Is Bigger Necessarily Better?


ralph
Good article on the US News and World Report blog recently: "The Race for Bigger, Better Business Schools."

In the blog the author runs down the list of recent gifts to top business schools: $300 million to Chicago GSB, $105 million to Stanford from Phil Knight, $100 million to Columbia. Much of this money, it seems, is going to building bigger, ostensibly "better" campuses:

[Yale] received the largest gift in its history in December with a $50 million pledge from Yale College alumnus Edward (Ned) Evans, who died less than two weeks later. Construction of the SOM's new 4.25 acre, state-of-the-art campus will incorporate the latest in green construction materials and practices and will house high-tech classrooms, faculty offices, academic centers, and meeting spaces organized around a welcoming courtyard.


This article made me wonder - and I'm just thinking out loud here: could this kind of money be more effective elsewhere? I mean, I've been to Yale before, and believe me, that school did not need to upgrade its campus (at least compared to the state school I went to.) What if this money went to developing new, state-of-the-art e-learning curriculum?

Schools like ASU Carey, Warwick Business School, and even Thunderbird are making huge strides in developing distance learning programs that are close to like being in classrooms, and may even help students in more efficient ways. And those schools certainly are not getting $100 million gifts from alumni.

Or maybe the top business schools just want their campuses to look better than those of the peers.
Good article on the US News and World Report blog recently: "The Race for Bigger, Better Business Schools."

In the blog the author runs down the list of recent gifts to top business schools: $300 million to Chicago GSB, $105 million to Stanford from Phil Knight, $100 million to Columbia. Much of this money, it seems, is going to building bigger, ostensibly "better" campuses:

<blockquote>[Yale] received the largest gift in its history in December with a $50 million pledge from Yale College alumnus Edward (Ned) Evans, who died less than two weeks later. Construction of the SOM's new 4.25 acre, state-of-the-art campus will incorporate the latest in green construction materials and practices and will house high-tech classrooms, faculty offices, academic centers, and meeting spaces organized around a welcoming courtyard.</blockquote>

This article made me wonder - and I'm just thinking out loud here: could this kind of money be more effective elsewhere? I mean, I've been to Yale before, and believe me, that school did not need to upgrade its campus (at least compared to the state school I went to.) What if this money went to developing new, state-of-the-art e-learning curriculum?

Schools like ASU Carey, Warwick Business School, and even Thunderbird are making huge strides in developing distance learning programs that are close to like being in classrooms, and may even help students in more efficient ways. And those schools certainly are not getting $100 million gifts from alumni.

Or maybe the top business schools just want their campuses to look better than those of the peers.
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Mateo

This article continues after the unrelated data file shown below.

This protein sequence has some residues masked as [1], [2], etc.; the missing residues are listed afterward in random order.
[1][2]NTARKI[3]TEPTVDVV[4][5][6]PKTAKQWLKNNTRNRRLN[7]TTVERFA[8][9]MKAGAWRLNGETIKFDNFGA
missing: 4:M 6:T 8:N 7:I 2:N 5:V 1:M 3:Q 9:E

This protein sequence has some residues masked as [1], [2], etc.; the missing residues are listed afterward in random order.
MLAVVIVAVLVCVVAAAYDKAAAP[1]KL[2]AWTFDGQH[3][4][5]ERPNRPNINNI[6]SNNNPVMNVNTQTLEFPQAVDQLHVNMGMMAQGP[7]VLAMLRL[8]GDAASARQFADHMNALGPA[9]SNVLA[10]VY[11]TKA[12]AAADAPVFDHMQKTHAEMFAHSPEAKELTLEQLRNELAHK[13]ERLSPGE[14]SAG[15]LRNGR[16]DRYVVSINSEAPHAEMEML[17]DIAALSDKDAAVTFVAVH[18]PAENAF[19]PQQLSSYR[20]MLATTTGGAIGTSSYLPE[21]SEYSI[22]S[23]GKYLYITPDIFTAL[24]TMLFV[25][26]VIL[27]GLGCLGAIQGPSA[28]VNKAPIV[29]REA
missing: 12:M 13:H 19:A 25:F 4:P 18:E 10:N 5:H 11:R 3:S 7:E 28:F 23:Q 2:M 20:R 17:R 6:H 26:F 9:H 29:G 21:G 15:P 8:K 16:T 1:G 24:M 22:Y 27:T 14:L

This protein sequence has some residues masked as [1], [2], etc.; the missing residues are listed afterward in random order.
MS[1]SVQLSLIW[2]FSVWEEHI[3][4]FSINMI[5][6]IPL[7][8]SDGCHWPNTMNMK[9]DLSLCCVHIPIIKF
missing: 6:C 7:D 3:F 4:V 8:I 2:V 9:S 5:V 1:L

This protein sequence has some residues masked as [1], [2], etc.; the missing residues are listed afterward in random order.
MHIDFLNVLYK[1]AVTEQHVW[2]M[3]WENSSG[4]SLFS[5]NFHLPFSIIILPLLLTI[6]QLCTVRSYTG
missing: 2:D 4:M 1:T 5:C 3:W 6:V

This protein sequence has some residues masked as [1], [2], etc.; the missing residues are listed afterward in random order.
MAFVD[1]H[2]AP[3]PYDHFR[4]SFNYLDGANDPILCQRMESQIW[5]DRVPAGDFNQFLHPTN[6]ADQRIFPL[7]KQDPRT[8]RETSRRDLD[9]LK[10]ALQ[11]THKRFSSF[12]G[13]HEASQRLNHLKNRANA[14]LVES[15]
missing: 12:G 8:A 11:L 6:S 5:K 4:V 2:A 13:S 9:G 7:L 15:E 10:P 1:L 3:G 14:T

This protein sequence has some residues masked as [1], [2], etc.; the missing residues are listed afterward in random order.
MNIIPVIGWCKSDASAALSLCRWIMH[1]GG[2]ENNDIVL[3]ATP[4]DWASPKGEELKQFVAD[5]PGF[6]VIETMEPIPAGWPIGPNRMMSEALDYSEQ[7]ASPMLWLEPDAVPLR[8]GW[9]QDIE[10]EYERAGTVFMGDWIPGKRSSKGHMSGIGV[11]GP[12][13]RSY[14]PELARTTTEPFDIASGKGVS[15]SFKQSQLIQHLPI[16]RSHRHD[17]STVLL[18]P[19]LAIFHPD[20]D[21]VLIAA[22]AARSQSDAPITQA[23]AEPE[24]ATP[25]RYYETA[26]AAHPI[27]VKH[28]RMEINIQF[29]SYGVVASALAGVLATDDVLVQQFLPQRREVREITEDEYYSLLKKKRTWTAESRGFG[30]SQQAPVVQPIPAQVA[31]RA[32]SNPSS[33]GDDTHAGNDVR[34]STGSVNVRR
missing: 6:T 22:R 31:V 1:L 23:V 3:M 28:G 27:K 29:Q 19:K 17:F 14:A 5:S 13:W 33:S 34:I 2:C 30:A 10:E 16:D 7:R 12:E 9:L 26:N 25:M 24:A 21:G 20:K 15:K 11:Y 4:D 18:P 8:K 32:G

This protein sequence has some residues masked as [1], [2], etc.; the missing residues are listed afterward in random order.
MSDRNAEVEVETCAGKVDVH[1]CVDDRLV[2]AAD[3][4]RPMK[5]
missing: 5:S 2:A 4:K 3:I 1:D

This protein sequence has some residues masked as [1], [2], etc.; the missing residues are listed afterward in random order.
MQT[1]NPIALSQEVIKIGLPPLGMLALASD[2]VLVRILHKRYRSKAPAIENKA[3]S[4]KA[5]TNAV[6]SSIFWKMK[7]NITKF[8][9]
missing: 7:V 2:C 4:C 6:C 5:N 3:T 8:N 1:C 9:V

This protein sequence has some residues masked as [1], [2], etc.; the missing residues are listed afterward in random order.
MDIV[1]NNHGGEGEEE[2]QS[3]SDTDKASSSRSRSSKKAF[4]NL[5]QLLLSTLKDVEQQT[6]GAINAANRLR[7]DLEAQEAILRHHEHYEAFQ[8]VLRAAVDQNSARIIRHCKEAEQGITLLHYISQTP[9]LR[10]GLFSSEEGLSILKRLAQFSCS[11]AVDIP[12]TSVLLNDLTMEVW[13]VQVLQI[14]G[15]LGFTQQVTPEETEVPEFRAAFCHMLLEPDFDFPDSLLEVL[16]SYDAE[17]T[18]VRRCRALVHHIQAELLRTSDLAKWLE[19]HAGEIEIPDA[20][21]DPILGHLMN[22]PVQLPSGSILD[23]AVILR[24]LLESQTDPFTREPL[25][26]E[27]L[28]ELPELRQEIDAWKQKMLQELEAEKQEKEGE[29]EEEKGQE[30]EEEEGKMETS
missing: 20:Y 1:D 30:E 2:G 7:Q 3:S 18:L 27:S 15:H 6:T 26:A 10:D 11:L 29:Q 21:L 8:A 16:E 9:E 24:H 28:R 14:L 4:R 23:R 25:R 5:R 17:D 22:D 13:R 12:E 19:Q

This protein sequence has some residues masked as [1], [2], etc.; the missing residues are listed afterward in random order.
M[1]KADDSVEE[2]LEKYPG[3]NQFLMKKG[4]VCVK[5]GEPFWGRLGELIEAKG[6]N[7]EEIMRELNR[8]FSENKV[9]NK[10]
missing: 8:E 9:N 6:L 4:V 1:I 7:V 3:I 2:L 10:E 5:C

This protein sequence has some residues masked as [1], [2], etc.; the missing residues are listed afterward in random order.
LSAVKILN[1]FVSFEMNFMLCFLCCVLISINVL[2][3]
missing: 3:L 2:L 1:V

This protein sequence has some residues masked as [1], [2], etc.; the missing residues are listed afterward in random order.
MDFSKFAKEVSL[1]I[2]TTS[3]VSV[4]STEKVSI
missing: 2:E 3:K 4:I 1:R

Thanks for posting this, Ralph. I couldn't agree more with you, actually. But to be honest, I'm not surprised. It's a trend that the rich get richer, with more gifts attached. I think a lot of it has to do with being showy, and less to do with improving curriculum. To would be nice to see a re-distribution of wealth go to other MBA initiatives that require more attention, like e-learning, or more funding to send students aboard for global programs, or even scholarships for students!

But I guess it difficult to compete with the 'old boys' club.
Thanks for posting this, Ralph. I couldn't agree more with you, actually. But to be honest, I'm not surprised. It's a trend that the rich get richer, with more gifts attached. I think a lot of it has to do with being showy, and less to do with improving curriculum. To would be nice to see a re-distribution of wealth go to other MBA initiatives that require more attention, like e-learning, or more funding to send students aboard for global programs, or even scholarships for students!

But I guess it difficult to compete with the 'old boys' club.
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georgep
Inviting more audiance to related interesting chat ..
http://www.find-mba.com/board/20012
Inviting more audiance to related interesting chat ..
http://www.find-mba.com/board/20012
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ralph

But I guess it difficult to compete with the 'old boys' club.


That's exactly right - and the weight those old boys' programs carry around the world is hard to contend with. But I'm seeing an opening for a new model - where globally distributed campuses connect students and professors online. It might take a while for those programs to become reputable, but it's where things are headed.
<blockquote>
But I guess it difficult to compete with the 'old boys' club. </blockquote>

That's exactly right - and the weight those old boys' programs carry around the world is hard to contend with. But I'm seeing an opening for a new model - where globally distributed campuses connect students and professors online. It might take a while for those programs to become reputable, but it's where things are headed.
quote

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